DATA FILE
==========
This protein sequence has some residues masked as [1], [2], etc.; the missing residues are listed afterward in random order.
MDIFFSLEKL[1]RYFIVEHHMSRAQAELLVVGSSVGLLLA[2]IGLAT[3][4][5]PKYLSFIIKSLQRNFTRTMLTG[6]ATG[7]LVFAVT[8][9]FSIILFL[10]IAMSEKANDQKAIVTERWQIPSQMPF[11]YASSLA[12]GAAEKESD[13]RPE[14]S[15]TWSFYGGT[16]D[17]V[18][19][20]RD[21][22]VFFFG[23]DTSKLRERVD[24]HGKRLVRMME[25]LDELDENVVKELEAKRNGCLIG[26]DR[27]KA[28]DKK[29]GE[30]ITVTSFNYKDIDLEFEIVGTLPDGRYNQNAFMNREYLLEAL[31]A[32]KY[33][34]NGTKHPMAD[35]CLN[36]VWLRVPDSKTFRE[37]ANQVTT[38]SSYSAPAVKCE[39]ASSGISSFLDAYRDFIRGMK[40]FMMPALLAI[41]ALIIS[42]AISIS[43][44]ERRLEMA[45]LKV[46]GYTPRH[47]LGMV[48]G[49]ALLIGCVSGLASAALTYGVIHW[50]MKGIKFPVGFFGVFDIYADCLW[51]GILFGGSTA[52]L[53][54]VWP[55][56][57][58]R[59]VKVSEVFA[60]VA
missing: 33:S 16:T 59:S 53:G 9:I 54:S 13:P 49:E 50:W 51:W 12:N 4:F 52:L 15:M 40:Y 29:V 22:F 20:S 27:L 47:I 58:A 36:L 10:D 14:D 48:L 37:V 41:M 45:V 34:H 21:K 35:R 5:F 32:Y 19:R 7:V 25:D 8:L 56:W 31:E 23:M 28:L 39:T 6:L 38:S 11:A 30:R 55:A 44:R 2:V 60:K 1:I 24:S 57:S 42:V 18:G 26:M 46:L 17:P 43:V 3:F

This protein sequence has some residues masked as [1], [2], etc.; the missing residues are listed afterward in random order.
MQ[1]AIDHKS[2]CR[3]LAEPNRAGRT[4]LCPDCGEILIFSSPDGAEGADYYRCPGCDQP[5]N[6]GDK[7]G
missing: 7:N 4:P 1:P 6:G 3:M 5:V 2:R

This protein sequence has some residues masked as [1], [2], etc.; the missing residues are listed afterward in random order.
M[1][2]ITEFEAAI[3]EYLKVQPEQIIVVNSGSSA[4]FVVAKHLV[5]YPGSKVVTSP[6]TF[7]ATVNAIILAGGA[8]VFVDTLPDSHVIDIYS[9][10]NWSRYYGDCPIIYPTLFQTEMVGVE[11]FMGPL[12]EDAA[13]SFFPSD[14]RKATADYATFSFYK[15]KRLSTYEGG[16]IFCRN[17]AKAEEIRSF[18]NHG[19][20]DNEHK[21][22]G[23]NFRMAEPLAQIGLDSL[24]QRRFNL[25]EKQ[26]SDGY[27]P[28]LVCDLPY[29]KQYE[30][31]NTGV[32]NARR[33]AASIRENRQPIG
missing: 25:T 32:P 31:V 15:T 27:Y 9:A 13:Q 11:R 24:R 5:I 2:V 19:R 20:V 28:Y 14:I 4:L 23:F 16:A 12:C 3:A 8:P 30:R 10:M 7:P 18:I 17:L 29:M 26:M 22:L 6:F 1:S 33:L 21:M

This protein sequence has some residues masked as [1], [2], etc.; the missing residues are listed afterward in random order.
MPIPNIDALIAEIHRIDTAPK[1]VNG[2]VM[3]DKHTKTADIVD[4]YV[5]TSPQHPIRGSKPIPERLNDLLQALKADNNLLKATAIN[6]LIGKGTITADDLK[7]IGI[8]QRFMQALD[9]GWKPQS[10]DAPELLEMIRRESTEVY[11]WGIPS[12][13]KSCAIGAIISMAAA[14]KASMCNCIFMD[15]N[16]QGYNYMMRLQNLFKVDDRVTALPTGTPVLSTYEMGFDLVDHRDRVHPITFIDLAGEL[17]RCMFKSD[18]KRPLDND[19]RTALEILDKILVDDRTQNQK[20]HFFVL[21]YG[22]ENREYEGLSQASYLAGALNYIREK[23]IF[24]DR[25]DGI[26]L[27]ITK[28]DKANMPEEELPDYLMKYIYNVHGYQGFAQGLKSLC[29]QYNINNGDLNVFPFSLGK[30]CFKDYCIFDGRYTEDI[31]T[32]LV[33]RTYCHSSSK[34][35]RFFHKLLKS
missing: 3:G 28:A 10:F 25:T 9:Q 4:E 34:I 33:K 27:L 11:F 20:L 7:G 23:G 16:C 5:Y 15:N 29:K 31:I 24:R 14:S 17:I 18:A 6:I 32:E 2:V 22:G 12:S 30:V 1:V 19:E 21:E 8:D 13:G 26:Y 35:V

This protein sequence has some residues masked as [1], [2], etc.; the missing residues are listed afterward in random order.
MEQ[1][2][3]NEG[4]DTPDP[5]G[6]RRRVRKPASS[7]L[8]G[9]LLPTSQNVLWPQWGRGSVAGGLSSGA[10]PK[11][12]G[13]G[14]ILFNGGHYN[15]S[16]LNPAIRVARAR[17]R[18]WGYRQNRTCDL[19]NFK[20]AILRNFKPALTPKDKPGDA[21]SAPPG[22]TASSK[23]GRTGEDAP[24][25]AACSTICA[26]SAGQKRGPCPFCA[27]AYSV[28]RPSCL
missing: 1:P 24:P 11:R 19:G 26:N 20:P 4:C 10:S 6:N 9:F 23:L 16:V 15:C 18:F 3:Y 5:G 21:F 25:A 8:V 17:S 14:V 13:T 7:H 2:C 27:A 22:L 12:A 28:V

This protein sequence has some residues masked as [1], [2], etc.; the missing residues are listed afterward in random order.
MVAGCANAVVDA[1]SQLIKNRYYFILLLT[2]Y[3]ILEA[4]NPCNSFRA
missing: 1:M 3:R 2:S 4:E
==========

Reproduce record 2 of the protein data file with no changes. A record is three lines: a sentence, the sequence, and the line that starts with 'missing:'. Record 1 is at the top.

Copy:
This protein sequence has some residues masked as [1], [2], etc.; the missing residues are listed afterward in random order.
MQ[1]AIDHKS[2]CR[3]LAEPNRAGRT[4]LCPDCGEILIFSSPDGAEGADYYRCPGCDQP[5]N[6]GDK[7]G
missing: 7:N 4:P 1:P 6:G 3:M 5:V 2:R